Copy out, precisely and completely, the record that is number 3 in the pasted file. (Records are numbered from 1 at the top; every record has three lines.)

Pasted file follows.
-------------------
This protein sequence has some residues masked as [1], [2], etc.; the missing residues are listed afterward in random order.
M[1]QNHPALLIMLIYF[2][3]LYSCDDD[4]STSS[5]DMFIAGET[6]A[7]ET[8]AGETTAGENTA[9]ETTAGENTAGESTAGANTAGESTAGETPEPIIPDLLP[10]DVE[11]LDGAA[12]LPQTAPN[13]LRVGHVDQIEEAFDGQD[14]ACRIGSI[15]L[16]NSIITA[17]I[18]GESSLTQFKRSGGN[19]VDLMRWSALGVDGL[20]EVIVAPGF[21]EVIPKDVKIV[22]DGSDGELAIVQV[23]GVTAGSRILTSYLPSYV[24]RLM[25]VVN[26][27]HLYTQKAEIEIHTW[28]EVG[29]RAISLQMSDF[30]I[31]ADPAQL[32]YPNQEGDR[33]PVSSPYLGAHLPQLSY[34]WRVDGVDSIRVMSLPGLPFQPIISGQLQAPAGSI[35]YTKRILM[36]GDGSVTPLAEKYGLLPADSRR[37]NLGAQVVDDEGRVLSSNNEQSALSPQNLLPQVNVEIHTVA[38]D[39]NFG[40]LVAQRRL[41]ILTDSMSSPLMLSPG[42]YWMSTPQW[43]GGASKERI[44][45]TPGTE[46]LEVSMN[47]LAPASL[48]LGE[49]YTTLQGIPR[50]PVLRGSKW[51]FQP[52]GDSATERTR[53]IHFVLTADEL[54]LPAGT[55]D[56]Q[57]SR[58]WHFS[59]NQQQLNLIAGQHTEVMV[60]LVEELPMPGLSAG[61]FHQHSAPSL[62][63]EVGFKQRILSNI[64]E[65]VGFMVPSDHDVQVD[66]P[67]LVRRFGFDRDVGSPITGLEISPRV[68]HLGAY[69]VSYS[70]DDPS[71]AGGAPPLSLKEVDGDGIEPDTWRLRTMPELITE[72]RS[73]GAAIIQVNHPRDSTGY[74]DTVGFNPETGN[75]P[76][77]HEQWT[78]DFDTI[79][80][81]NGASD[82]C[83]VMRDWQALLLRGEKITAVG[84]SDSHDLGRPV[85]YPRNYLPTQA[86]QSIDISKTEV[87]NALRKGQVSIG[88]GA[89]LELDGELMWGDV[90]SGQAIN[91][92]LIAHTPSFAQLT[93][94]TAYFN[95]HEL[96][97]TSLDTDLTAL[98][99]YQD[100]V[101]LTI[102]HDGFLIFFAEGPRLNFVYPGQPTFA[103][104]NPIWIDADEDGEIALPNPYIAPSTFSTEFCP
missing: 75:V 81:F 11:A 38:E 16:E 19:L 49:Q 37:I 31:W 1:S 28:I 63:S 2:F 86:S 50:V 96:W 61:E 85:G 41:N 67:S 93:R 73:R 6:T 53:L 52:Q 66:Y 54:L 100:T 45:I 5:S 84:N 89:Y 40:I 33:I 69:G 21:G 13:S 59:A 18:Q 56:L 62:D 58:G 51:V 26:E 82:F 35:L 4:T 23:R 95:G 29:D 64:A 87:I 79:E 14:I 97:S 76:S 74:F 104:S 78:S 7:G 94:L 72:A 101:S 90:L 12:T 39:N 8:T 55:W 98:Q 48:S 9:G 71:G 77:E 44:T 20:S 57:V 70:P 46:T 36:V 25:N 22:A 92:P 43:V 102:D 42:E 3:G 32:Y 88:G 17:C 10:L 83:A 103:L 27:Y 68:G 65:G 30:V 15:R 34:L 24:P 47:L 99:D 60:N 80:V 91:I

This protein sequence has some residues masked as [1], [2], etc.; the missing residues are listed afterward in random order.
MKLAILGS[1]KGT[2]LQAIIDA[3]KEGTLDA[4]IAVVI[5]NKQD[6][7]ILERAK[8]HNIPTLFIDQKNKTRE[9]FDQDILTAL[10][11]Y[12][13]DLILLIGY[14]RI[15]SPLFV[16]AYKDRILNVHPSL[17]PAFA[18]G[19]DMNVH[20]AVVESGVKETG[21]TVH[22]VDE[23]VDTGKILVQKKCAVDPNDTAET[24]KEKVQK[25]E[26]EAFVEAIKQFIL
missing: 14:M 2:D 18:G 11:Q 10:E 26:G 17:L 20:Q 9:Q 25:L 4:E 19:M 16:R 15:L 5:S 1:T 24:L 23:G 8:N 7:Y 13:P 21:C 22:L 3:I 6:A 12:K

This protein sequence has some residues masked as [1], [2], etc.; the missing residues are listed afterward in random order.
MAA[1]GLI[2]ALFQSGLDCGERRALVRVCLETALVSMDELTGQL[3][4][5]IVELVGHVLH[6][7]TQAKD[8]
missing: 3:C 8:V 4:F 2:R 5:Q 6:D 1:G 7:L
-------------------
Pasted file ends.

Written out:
This protein sequence has some residues masked as [1], [2], etc.; the missing residues are listed afterward in random order.
MAA[1]GLI[2]ALFQSGLDCGERRALVRVCLETALVSMDELTGQL[3][4][5]IVELVGHVLH[6][7]TQAKD[8]
missing: 3:C 8:V 4:F 2:R 5:Q 6:D 1:G 7:L